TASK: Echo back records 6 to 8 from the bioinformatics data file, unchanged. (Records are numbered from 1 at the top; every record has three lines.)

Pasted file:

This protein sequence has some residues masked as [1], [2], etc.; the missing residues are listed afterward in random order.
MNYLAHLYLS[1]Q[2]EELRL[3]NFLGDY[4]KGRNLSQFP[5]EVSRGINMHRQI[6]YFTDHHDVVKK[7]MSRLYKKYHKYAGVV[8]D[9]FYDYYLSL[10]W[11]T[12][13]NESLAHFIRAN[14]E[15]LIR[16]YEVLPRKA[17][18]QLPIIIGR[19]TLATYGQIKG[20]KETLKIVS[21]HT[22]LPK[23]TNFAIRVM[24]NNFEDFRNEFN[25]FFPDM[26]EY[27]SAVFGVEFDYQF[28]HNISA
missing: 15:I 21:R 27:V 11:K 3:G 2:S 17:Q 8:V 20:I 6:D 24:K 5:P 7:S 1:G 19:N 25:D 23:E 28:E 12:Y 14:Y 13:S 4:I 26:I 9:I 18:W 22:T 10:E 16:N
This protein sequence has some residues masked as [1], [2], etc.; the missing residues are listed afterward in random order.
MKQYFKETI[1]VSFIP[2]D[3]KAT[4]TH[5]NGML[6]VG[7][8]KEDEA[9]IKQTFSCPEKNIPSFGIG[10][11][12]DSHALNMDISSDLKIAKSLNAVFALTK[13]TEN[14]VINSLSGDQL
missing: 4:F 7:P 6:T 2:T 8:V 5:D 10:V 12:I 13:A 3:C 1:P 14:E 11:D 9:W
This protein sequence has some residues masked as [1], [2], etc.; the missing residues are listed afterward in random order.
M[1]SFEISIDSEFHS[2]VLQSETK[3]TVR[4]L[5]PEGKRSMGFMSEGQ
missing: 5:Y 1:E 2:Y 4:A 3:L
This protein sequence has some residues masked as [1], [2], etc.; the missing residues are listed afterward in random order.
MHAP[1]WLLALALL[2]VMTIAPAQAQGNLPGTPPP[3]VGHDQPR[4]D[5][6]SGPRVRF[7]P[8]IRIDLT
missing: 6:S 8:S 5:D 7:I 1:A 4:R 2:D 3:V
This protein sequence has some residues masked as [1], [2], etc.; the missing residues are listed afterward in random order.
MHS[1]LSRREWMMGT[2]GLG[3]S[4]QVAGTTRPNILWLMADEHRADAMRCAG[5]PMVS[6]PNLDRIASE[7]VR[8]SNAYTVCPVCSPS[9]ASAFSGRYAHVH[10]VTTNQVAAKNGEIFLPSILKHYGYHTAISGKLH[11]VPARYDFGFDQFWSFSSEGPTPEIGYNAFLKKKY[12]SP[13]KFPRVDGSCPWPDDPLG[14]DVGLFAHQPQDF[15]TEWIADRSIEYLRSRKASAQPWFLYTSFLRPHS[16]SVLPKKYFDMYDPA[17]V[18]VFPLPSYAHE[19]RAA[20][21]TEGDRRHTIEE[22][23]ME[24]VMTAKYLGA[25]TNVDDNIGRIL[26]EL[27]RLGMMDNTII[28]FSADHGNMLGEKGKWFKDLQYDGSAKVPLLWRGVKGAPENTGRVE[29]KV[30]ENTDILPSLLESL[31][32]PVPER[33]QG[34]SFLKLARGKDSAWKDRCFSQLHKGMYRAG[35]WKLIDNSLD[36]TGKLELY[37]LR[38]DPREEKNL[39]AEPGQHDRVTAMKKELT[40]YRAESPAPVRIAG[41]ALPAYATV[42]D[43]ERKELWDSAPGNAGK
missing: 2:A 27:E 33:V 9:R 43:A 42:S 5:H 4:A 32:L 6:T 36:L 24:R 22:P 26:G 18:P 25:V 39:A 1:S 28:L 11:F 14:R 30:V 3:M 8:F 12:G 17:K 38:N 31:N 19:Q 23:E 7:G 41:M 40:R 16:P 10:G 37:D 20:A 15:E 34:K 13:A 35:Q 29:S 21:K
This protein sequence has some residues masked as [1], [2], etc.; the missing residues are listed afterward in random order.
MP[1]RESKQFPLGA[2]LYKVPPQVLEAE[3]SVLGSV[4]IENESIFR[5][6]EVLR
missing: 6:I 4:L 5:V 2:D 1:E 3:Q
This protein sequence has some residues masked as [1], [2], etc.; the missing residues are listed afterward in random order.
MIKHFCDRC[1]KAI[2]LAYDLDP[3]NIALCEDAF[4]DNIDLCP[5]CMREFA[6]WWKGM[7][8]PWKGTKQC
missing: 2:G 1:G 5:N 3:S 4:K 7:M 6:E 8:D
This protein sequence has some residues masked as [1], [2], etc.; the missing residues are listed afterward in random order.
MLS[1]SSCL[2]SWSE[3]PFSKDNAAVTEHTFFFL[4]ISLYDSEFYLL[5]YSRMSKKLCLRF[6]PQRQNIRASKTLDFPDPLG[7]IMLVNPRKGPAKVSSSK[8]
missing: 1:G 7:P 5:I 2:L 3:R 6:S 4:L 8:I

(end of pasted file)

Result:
This protein sequence has some residues masked as [1], [2], etc.; the missing residues are listed afterward in random order.
MP[1]RESKQFPLGA[2]LYKVPPQVLEAE[3]SVLGSV[4]IENESIFR[5][6]EVLR
missing: 6:I 4:L 5:V 2:D 1:E 3:Q
This protein sequence has some residues masked as [1], [2], etc.; the missing residues are listed afterward in random order.
MIKHFCDRC[1]KAI[2]LAYDLDP[3]NIALCEDAF[4]DNIDLCP[5]CMREFA[6]WWKGM[7][8]PWKGTKQC
missing: 2:G 1:G 5:N 3:S 4:K 7:M 6:E 8:D
This protein sequence has some residues masked as [1], [2], etc.; the missing residues are listed afterward in random order.
MLS[1]SSCL[2]SWSE[3]PFSKDNAAVTEHTFFFL[4]ISLYDSEFYLL[5]YSRMSKKLCLRF[6]PQRQNIRASKTLDFPDPLG[7]IMLVNPRKGPAKVSSSK[8]
missing: 1:G 7:P 5:I 2:L 3:R 6:S 4:L 8:I